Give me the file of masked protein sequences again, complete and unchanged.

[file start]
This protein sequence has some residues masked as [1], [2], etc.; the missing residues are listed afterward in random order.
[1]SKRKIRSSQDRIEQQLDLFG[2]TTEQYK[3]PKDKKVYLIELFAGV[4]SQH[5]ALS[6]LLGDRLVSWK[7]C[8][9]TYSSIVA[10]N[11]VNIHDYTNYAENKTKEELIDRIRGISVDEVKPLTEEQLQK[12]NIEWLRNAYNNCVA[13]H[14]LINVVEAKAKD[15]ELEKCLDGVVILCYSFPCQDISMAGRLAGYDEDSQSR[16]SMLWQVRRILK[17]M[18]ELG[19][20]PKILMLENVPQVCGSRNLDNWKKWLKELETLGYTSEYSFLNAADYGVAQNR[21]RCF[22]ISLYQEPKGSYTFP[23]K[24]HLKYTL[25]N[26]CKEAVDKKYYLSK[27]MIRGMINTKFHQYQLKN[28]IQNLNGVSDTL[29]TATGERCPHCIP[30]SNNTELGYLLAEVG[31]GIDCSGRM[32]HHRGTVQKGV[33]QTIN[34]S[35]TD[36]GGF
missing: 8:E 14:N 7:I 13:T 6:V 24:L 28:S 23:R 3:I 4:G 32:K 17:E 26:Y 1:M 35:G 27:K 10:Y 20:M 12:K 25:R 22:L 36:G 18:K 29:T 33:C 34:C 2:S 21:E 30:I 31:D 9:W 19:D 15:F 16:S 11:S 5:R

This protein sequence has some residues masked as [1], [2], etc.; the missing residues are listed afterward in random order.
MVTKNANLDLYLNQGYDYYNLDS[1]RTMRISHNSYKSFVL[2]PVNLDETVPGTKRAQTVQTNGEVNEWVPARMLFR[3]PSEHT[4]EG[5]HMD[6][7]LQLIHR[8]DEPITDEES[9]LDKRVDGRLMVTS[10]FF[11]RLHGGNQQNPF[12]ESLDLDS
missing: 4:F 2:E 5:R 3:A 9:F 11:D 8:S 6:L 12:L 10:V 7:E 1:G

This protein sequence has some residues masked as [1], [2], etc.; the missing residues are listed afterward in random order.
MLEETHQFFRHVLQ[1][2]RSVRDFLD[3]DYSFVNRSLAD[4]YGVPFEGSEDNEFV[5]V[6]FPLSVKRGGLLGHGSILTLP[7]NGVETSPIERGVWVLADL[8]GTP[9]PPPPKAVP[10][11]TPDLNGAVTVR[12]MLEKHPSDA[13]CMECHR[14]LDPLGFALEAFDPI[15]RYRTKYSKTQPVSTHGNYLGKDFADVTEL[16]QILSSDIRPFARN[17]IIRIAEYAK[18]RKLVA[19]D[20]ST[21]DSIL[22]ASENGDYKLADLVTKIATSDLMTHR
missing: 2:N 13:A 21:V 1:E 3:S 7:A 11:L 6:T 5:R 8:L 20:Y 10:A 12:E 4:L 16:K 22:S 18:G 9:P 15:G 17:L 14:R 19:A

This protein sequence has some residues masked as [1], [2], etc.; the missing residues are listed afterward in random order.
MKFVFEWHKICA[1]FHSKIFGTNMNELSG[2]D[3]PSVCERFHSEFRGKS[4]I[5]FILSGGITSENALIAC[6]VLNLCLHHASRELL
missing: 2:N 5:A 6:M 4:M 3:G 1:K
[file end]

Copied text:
This protein sequence has some residues masked as [1], [2], etc.; the missing residues are listed afterward in random order.
[1]SKRKIRSSQDRIEQQLDLFG[2]TTEQYK[3]PKDKKVYLIELFAGV[4]SQH[5]ALS[6]LLGDRLVSWK[7]C[8][9]TYSSIVA[10]N[11]VNIHDYTNYAENKTKEELIDRIRGISVDEVKPLTEEQLQK[12]NIEWLRNAYNNCVA[13]H[14]LINVVEAKAKD[15]ELEKCLDGVVILCYSFPCQDISMAGRLAGYDEDSQSR[16]SMLWQVRRILK[17]M[18]ELG[19][20]PKILMLENVPQVCGSRNLDNWKKWLKELETLGYTSEYSFLNAADYGVAQNR[21]RCF[22]ISLYQEPKGSYTFP[23]K[24]HLKYTL[25]N[26]CKEAVDKKYYLSK[27]MIRGMINTKFHQYQLKN[28]IQNLNGVSDTL[29]TATGERCPHCIP[30]SNNTELGYLLAEVG[31]GIDCSGRM[32]HHRGTVQKGV[33]QTIN[34]S[35]TD[36]GGF
missing: 8:E 14:N 7:I 13:T 6:V 24:L 28:S 23:R 3:I 4:G 32:K 17:E 26:Y 1:M 35:G 27:K 10:Y 20:M 12:K 25:R 22:L 36:G 18:K 29:T 33:C 34:C 2:S 21:E 30:I 31:D 9:W 19:D 15:F 16:S 11:S 5:R

This protein sequence has some residues masked as [1], [2], etc.; the missing residues are listed afterward in random order.
MVTKNANLDLYLNQGYDYYNLDS[1]RTMRISHNSYKSFVL[2]PVNLDETVPGTKRAQTVQTNGEVNEWVPARMLFR[3]PSEHT[4]EG[5]HMD[6][7]LQLIHR[8]DEPITDEES[9]LDKRVDGRLMVTS[10]FF[11]RLHGGNQQNPF[12]ESLDLDS
missing: 4:F 2:E 5:R 3:A 9:F 11:D 8:S 6:L 12:L 10:V 7:E 1:G

This protein sequence has some residues masked as [1], [2], etc.; the missing residues are listed afterward in random order.
MLEETHQFFRHVLQ[1][2]RSVRDFLD[3]DYSFVNRSLAD[4]YGVPFEGSEDNEFV[5]V[6]FPLSVKRGGLLGHGSILTLP[7]NGVETSPIERGVWVLADL[8]GTP[9]PPPPKAVP[10][11]TPDLNGAVTVR[12]MLEKHPSDA[13]CMECHR[14]LDPLGFALEAFDPI[15]RYRTKYSKTQPVSTHGNYLGKDFADVTEL[16]QILSSDIRPFARN[17]IIRIAEYAK[18]RKLVA[19]D[20]ST[21]DSIL[22]ASENGDYKLADLVTKIATSDLMTHR
missing: 2:N 13:A 21:V 1:E 3:S 7:A 11:L 6:T 5:R 8:L 20:Y 10:A 12:E 4:L 16:K 22:S 18:G 9:P 15:G 17:L 14:R 19:A

This protein sequence has some residues masked as [1], [2], etc.; the missing residues are listed afterward in random order.
MKFVFEWHKICA[1]FHSKIFGTNMNELSG[2]D[3]PSVCERFHSEFRGKS[4]I[5]FILSGGITSENALIAC[6]VLNLCLHHASRELL
missing: 2:N 5:A 6:M 4:M 3:G 1:K